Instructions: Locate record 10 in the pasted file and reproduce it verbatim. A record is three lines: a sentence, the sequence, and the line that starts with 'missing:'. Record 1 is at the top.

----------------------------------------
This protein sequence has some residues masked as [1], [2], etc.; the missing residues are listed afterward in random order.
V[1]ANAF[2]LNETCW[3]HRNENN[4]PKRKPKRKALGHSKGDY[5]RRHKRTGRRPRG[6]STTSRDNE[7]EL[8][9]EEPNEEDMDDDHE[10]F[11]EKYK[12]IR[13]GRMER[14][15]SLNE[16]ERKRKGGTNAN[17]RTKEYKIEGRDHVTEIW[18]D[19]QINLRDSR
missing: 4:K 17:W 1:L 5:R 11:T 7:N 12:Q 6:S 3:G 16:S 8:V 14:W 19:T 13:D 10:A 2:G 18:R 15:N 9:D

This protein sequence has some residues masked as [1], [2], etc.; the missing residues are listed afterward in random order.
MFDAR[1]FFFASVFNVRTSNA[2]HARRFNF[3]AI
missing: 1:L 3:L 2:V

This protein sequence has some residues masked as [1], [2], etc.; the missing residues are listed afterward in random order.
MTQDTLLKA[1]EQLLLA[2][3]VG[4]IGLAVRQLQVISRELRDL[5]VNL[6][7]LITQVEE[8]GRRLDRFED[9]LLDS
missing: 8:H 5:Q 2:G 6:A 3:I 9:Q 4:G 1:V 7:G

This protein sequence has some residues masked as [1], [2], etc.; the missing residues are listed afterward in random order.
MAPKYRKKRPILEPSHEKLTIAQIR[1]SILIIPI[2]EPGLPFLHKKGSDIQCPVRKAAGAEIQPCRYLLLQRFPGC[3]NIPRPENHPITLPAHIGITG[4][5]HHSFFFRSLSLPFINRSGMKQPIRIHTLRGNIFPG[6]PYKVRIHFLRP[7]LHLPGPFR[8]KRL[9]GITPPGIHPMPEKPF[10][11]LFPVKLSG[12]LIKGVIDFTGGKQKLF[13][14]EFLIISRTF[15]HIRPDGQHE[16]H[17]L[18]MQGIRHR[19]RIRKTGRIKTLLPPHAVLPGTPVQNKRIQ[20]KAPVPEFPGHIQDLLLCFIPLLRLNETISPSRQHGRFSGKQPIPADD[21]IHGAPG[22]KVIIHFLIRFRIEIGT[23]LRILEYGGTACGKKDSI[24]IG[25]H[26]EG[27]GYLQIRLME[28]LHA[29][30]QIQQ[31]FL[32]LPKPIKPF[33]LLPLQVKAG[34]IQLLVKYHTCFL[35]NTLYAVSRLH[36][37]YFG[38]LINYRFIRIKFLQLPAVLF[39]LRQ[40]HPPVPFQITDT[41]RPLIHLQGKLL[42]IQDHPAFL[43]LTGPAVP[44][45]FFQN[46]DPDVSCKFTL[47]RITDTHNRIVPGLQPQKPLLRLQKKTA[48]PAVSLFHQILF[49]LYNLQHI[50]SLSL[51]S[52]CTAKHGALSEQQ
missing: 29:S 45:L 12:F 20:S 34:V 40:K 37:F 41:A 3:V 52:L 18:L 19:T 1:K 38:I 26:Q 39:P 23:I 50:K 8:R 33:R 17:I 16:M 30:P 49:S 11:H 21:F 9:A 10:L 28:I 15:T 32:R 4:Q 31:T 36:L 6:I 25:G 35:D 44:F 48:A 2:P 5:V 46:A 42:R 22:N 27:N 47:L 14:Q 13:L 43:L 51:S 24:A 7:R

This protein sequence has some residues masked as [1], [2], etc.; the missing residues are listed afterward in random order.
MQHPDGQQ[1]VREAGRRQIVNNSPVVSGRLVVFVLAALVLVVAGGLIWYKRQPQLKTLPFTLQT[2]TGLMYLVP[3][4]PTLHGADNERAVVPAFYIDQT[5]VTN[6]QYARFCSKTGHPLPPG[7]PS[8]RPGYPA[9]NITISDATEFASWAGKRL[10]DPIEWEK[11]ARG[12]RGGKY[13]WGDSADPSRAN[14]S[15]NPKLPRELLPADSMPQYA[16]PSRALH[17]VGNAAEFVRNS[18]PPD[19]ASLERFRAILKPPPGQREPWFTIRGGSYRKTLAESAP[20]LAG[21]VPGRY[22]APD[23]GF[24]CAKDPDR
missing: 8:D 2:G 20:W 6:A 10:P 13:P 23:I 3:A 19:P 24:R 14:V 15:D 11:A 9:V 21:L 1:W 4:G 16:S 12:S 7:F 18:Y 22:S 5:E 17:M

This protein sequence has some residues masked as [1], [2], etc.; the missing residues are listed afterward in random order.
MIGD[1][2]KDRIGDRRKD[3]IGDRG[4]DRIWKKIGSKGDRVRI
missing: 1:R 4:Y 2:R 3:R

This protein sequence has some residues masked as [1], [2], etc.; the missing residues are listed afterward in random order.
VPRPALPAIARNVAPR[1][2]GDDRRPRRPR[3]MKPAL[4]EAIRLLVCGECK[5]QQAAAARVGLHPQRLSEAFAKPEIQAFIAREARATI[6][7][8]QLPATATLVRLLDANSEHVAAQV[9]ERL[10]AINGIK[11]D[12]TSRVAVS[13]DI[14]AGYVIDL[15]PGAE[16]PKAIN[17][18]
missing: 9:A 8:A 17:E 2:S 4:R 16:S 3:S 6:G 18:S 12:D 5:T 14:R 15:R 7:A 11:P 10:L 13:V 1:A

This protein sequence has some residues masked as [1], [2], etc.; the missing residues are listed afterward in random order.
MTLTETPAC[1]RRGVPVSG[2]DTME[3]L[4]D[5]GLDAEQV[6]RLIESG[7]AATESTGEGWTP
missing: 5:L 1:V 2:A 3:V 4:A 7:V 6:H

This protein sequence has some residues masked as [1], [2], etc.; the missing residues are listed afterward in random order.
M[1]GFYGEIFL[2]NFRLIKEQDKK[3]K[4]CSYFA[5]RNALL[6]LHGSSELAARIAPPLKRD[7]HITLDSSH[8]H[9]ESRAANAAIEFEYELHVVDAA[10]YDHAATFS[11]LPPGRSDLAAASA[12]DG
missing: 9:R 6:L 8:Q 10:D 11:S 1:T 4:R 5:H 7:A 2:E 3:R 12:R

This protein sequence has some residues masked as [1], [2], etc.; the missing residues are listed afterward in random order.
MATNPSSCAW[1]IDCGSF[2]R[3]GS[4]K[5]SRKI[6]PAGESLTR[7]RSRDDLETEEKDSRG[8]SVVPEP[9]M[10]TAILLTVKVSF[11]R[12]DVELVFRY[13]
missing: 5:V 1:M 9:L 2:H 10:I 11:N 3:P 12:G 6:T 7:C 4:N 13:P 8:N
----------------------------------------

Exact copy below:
This protein sequence has some residues masked as [1], [2], etc.; the missing residues are listed afterward in random order.
MATNPSSCAW[1]IDCGSF[2]R[3]GS[4]K[5]SRKI[6]PAGESLTR[7]RSRDDLETEEKDSRG[8]SVVPEP[9]M[10]TAILLTVKVSF[11]R[12]DVELVFRY[13]
missing: 5:V 1:M 9:L 2:H 10:I 11:N 3:P 12:G 6:T 7:C 4:N 13:P 8:N